Taylor Jordan's call to the majors to make his MLB debut this afternoon was officially announced when Davey Johnson talked to reporters yesterday about bringing the 24-year-old right-hander up to face the New York Mets in Citi Field. After Washington's late-inning come-from-behind win in NY last night, the Nationals' manager announced the corresponding move that would clear room for Jordan.
"The move is Taylor Jordan," Davey Johnson told reporters last night, "and we're sending out Chris Marrero. And I needed to talk to him and, you know, it was a tough situation for a young player that's having a heck of a year and I have to take his spot for the roster. And I told him, keep his head up and keep having a great year.
In 55 games and 228 plate appearances at Triple-A Syracuse this season, Marrero, the Nats' 24-year-old, '06 1st Round pick, has a .306/.355/.502 line with nine doubles and 10 home runs. Over the eight games the first baseman got into when he was up with the Nats, Marrero was 2 for 16, leaving him 29 for 125 in 39 major league games in his career. Marrero returns to Syracuse so that the Nationals' '09 9th Round pick, Taylor Jordan can start this afternoon's game against the Mets' Dillon Gee. In his second stop this year after beginning the season at High-A Potomac, Jordan was (7-0) in nine games, eight starts and 54.0 innings on the mound for the Double-A Harrisburg Senators before being called up, in which he's put up a 0.83 ERA and a 2.39 FIP, with nine walks (1.50 BB/9) and 43 Ks (7.17 K/9).
The move to bring Jordan up wasn't the only one the Nationals made today. The team also announced that it had optioned IF/OF Jeff Kobernus back to Triple-A and recalled right-hander reliever Erik Davis who was up in the Nats' bullpen earlier this year:
The #Nationals today selected RHP Taylor Jordan (Harrisburg), recalled RHR Erik Davis (Syracuse), optioned JKobernus & CMarrero to Syracuse.— Nationals PR (@NationalsPR) June 29, 2013
Jordan and Davis join the Nationals after the big comeback win last night in Citi Field which saw the Nats dominated by Mets' right-hander Matt Harvey before they came up big against New York's bullpen with three runs in the eighth on a bases-clearing double by Ryan Zimmermann and two more in the ninth on back-to-back doubles by Jayson Werth and Ian Desmond and a sac fly by Kurt Suzuki. A 4-1 Mets lead evaporated on Zimmerman's double and Werth and Desmond combined to put the Nationals ahead.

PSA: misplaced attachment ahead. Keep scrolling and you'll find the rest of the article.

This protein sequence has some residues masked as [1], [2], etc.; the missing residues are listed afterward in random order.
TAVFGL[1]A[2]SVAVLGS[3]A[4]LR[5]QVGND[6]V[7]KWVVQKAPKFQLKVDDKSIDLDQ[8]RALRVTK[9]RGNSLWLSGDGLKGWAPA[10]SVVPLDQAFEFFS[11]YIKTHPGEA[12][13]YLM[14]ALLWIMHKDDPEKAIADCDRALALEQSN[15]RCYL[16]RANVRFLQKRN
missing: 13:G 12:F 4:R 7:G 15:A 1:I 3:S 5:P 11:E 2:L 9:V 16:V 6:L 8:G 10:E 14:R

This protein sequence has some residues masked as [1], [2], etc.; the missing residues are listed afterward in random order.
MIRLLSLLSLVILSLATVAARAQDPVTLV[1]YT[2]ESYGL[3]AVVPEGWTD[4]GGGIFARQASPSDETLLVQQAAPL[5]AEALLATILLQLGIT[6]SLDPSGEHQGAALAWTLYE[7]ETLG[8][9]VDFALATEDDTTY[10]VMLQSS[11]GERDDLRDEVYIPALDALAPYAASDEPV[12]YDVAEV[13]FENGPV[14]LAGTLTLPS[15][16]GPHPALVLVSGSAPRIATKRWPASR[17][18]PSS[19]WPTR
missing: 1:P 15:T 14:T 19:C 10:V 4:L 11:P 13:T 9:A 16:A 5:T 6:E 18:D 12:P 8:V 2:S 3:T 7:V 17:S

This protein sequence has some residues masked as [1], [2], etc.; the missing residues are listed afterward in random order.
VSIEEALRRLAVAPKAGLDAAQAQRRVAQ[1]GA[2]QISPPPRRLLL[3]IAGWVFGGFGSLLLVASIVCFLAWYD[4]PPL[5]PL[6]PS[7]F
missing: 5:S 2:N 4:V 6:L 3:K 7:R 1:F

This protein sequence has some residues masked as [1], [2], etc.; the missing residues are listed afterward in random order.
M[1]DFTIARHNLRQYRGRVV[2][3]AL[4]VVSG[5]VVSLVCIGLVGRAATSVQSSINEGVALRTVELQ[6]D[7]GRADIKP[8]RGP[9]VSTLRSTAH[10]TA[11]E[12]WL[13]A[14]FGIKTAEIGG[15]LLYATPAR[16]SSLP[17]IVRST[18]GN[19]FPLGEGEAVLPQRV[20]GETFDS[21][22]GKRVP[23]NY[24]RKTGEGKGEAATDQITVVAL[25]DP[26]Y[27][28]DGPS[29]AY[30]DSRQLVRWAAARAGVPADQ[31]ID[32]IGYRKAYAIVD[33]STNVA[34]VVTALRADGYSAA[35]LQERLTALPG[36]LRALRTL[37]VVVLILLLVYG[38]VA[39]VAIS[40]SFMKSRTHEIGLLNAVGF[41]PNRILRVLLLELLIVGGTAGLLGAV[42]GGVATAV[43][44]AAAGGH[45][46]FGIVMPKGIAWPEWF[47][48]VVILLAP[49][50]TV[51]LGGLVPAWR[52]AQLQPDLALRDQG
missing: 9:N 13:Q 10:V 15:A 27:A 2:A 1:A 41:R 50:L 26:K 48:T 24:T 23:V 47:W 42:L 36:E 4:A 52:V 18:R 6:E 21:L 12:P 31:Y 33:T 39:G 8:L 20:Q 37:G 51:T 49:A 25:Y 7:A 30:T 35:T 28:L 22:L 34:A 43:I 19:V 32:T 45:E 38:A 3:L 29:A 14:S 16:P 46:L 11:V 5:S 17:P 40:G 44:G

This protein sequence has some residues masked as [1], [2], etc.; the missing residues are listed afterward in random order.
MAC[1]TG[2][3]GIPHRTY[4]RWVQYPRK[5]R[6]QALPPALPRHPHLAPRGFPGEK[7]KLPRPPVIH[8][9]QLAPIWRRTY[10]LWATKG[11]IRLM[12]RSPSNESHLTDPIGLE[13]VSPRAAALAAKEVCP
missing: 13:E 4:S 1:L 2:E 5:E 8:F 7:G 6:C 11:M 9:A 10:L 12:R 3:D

Davey Johnson was impressed with the Nats' fortitude. "It was a big win," Johnson said, "that might have been our biggest win of the year right there. Guys battled. [Mets' manager] Terry [Collins] was making every move he could to try to have the edge, and guys got key base hits and that's what we're capable of. Zim got the big blow and then I thought the at bat that [Desmond] put on there, that was outstanding. And that's what we're capable of doing, and so it was a big, uplifting win."
Before Zimmerman came up with the big double, however, the Nationals did load the bases in front of him with Roger Bernadina singling to start the eighth before Denard Span doubled off left-handed reliever Josh Edgin and Anthony Rendon walked against the third Mets' pitcher of the inning, Brandon Lyon. Span's hit, in particular, was indicative of what Johnson said his team can do, but hasn't this season. "His history is he hits [lefties] equally as well [as right-handers]," Johnson said of Span, who has a .146/.222/.171 line against lefties this year after last night's hit, and a .278/.360/.375 line vs LHP in his career. "But everybody's been down on what they're capable of doing," the Nats' skipper said, "and so this was a good jumpstart. Guys didn't know what they're capable of doing. And I know the team was fired up. It was a big win."
Luckily for the Nationals, Matt Harvey looked tired in his final inning of work after dominating the Nats to the tune of three hits and one run allowed with 11 Ks collected in seven innings of work before he handed the ball and a 4-1 lead to the Mets' bullpen. Getting Harvey off the mound was a big boost according to the Nationals' 70-year-old manager. "No doubt about it," Johnson said. "All we wanted to do was just stay close. And he pitched a heck of a game. I knew he was at the end of his rope and I was hoping that we could tack something on him, but he's a heck of a pitcher."
"He wasn't giving us much," Johnson said of the one run the Nationals scored on Desmond's solo home run in the fifth. "And I know his history is they usually take him out around 100 pitches, so there was a little leeway in there to get them and our guys did, so it was big." As for Desmond's big night (2 for 4, HR, RBI double), the Nats' skipper said it was good to see his hard-hitting shortstop come through. "His tendency sometimes is he tries to do too much," Johnson said, "and when everybody's not doing a whole lot he tries to do too much, he'll chase bad pitches... but when he stays within himself, I mean, he hit the heck out of that ball, that first home run he hit... that was a bomb. And that was off [Harvey's] breaking ball."
"But I think just the way we finished that game, that was the key," Johnson continued, "because everybody had good at bats. And Zimmerman was outstanding. I like seeing him rifle those balls through the infield, that's more what I'm used to seeing."
Can the Nationals keep the momentum going this afternoon with their debuting right-hander on the mound in Citi Field? We'll find out at 1:10 pm EDT.
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